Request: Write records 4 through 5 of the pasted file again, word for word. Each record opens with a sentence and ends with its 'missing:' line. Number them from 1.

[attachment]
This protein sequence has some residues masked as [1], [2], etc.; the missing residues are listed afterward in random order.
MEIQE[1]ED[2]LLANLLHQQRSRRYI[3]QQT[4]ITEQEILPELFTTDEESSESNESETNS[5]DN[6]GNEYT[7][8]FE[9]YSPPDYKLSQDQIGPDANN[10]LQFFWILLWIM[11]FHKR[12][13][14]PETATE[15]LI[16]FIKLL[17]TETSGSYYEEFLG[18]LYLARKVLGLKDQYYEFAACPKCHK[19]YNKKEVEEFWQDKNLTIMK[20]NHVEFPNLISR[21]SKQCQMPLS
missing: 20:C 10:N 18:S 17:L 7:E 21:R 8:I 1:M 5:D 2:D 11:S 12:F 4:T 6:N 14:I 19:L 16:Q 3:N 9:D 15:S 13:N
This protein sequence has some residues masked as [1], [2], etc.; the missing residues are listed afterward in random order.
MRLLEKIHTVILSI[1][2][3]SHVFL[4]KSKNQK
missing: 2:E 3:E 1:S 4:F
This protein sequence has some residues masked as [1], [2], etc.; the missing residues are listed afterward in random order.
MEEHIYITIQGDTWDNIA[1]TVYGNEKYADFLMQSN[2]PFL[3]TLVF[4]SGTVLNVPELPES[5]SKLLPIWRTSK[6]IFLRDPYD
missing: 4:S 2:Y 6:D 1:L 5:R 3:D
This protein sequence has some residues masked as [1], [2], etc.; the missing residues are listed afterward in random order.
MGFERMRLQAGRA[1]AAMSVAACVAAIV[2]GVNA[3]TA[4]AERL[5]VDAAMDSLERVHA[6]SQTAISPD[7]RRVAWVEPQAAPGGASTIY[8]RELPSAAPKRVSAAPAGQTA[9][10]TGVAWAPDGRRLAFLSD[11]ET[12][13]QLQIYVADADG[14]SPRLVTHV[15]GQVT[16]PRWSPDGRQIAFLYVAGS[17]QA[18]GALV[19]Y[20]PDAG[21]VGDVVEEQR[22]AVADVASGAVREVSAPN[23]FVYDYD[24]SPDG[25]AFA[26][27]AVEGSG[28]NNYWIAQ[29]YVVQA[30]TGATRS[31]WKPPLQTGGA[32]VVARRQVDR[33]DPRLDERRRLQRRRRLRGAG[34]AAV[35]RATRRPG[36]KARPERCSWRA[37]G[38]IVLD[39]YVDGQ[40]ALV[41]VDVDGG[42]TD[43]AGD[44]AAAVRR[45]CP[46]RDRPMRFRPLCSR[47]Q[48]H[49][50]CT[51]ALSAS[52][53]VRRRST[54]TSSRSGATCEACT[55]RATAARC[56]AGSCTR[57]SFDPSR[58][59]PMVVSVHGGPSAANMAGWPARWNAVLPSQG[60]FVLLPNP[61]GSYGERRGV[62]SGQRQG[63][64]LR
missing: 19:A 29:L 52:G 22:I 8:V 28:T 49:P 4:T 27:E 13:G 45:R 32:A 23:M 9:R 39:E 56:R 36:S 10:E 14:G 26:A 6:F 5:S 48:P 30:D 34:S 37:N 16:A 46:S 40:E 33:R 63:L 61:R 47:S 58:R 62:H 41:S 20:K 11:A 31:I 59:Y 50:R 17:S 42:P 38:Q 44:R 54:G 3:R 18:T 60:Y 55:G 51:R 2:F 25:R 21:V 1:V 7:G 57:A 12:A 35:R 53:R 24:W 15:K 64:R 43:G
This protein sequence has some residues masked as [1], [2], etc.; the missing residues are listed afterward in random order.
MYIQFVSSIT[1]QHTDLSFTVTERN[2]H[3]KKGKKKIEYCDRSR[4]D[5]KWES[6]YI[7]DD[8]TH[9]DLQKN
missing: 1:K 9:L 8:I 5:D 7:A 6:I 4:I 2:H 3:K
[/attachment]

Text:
This protein sequence has some residues masked as [1], [2], etc.; the missing residues are listed afterward in random order.
MGFERMRLQAGRA[1]AAMSVAACVAAIV[2]GVNA[3]TA[4]AERL[5]VDAAMDSLERVHA[6]SQTAISPD[7]RRVAWVEPQAAPGGASTIY[8]RELPSAAPKRVSAAPAGQTA[9][10]TGVAWAPDGRRLAFLSD[11]ET[12][13]QLQIYVADADG[14]SPRLVTHV[15]GQVT[16]PRWSPDGRQIAFLYVAGS[17]QA[18]GALV[19]Y[20]PDAG[21]VGDVVEEQR[22]AVADVASGAVREVSAPN[23]FVYDYD[24]SPDG[25]AFA[26][27]AVEGSG[28]NNYWIAQ[29]YVVQA[30]TGATRS[31]WKPPLQTGGA[32]VVARRQVDR[33]DPRLDERRRLQRRRRLRGAG[34]AAV[35]RATRRPG[36]KARPERCSWRA[37]G[38]IVLD[39]YVDGQ[40]ALV[41]VDVDGG[42]TD[43]AGD[44]AAAVRR[45]CP[46]RDRPMRFRPLCSR[47]Q[48]H[49][50]CT[51]ALSAS[52][53]VRRRST[54]TSSRSGATCEACT[55]RATAARC[56]AGSCTR[57]SFDPSR[58][59]PMVVSVHGGPSAANMAGWPARWNAVLPSQG[60]FVLLPNP[61]GSYGERRGV[62]SGQRQG[63][64]LR
missing: 19:A 29:L 52:G 22:I 8:V 28:T 49:P 4:T 27:E 13:G 45:R 32:A 23:M 9:R 39:E 56:R 36:S 10:E 14:G 26:A 6:F 5:S 48:P 30:D 34:S 37:N 16:A 46:S 40:E 33:R 63:L 61:R 47:S 58:R 62:H 41:S 20:K 11:A 31:I 59:Y 50:R 17:S 42:P 38:Q 44:R 54:G 3:R 18:T 60:Y 55:G 51:R 2:F 25:R 21:V 1:V 7:G 57:A 12:A 35:R 53:R 24:W 15:K 64:R 43:G
This protein sequence has some residues masked as [1], [2], etc.; the missing residues are listed afterward in random order.
MYIQFVSSIT[1]QHTDLSFTVTERN[2]H[3]KKGKKKIEYCDRSR[4]D[5]KWES[6]YI[7]DD[8]TH[9]DLQKN
missing: 1:K 9:L 8:I 5:D 7:A 6:I 4:I 2:H 3:K